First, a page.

This is the story of the LED jacket I helped make for Chance the Rapper. The team consisted of Laura, Katrina, Victoria, and myself. Whitney Middleton is Chance’s lead stylist; she commissioned Laura and Katrina, her regular … ahh this is boring.
Whitney asked Laura and Katrina, and they found a lot of purpose-made hardware sold by the folks over at Adafruit. Laura contacted her engineering friend Victoria who contacted me, and I assured them it could be easily done. I sent them a bill of materials and drove up on Tuesday morning with my soldering iron and DMM. After over 500 individual stitches and solder joints, we finished in about 72 hours.
All of us working at the same time
Here are the broad strokes:
Adafruit also makes Neopixels which are small but powerful RGB LEDs that can be controlled by a simple communication protocol described in this datasheet and implemented in this library on Github. The real beauty is that the Neopixels are chainable along the 1-wire data bus, the microcontroller’s memory capacity being the only limiting factor. We bought 160 of them, and ended up using 122.
The layout of the jacket
Power requirements. Each Neopixel is bright, and draws around 65mA at full power, so a fully lit up jacket would be drawing almost 8 amps. I got an RC car lithium polymer battery from amazon that was rated for high current draw. It was also a 7.4 volt battery, meaning it was two stacked lithium polymer batteries in series.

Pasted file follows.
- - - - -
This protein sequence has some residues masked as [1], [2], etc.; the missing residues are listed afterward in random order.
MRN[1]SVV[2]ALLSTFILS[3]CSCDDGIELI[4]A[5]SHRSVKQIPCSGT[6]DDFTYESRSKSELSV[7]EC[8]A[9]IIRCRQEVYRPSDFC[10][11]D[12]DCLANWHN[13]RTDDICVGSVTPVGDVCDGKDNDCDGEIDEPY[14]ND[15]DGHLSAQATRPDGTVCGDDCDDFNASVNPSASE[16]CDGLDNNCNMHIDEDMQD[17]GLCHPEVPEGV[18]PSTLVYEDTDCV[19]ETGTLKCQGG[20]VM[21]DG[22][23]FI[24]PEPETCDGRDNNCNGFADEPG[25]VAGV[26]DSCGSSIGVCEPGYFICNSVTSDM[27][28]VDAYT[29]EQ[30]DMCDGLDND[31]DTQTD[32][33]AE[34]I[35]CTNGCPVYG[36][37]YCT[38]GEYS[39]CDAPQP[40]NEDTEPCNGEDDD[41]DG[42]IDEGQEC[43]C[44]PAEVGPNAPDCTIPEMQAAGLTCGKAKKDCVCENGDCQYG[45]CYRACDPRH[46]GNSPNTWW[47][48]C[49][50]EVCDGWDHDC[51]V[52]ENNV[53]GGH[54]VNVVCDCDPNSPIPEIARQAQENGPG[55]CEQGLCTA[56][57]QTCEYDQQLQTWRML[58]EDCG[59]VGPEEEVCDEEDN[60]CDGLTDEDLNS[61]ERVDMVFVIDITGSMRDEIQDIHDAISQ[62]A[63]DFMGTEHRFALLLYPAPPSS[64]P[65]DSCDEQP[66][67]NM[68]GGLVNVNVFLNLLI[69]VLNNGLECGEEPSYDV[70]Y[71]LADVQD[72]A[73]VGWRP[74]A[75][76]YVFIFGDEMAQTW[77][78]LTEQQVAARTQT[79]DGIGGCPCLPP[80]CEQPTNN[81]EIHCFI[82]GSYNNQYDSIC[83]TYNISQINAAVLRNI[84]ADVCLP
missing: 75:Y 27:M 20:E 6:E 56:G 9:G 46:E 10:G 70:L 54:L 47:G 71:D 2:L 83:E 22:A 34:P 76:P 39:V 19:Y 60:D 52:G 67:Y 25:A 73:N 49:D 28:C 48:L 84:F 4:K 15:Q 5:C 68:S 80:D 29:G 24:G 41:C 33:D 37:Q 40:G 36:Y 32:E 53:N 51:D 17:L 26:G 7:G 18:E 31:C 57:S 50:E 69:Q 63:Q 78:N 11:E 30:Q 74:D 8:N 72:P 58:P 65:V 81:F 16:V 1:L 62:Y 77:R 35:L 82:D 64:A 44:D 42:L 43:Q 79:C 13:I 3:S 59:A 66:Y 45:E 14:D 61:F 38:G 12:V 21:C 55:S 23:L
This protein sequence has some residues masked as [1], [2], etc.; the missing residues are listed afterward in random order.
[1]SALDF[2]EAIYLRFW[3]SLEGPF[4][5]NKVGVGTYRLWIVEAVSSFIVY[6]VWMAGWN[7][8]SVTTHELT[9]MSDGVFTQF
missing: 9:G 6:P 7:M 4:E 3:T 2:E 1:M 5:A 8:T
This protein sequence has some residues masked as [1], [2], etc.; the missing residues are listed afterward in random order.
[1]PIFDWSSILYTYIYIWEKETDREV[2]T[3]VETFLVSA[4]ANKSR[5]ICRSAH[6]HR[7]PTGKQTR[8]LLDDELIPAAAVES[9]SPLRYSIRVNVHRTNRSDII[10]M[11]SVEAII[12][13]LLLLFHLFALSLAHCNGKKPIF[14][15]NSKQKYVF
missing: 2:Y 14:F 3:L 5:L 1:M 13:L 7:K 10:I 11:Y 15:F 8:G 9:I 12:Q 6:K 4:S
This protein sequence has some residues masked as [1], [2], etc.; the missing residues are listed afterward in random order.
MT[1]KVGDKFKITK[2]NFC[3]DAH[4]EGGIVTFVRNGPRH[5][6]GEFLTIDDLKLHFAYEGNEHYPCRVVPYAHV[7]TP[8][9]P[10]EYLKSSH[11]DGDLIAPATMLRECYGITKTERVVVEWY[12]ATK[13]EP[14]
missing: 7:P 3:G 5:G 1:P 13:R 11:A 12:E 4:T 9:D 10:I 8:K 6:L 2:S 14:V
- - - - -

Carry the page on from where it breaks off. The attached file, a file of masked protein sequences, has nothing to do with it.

The voltage regulator box supplies 5 V up to 8 A
The wiring took some thought. We were using 30 gauge silicon insulated stranded wire. This was fine for the data bus but each Neopixel needed to be connected to 5V and ground. Rough math was that we could only power about 12 Neopixels with the 30 gauge wire. 18 or 20 gauge lamp cord would have been beefy enough for the whole jacket, but using that thick a wire to each and Neopixel would not have been workable. It was a very tight fitting jacket to begin with, and he is a very dynamic performer. Anyway, the solution was to solder the power bus in groups of ~12 Neopixels with the 30 gauge wire, then have a short run of lamp cord soldered to each small “grouping” of Neopixels. The power bus for each group was also arranged in a ring pattern, which gave us a failsafe in case one of the solder joints (or wires) broke.
The neopixels stitched onto the jacket and the data bus soldered
Why did we solder all the joints and not use stainless steel thread like the Adafruit people recommend? Well, first, there are 3 wire busses running to and from every Neopixel. It’s a rats nest of wires in there and there’s really no way to be sure that exposed wire wouldn’t short. Perhaps if every bus had its own layer and we minimized cross stitching, but soldering each joint seemed like it would take less time. Also, at 8 amps, short circuits were a safety concern. We didn’t want to risk any short circuits.
Turning the thing on after all that soldering, there were only 2 bugs
Programming the thing. The github library takes care of the PIO for the data bus, and also includes a data structure for storing the state of the Neopixels. Once you have your state–RGB color data for each Neopixel along the chain–you refresh the LEDs and viola. There are a whole lot of lighting tricks I programmed. View the code on Victoria’s Github here.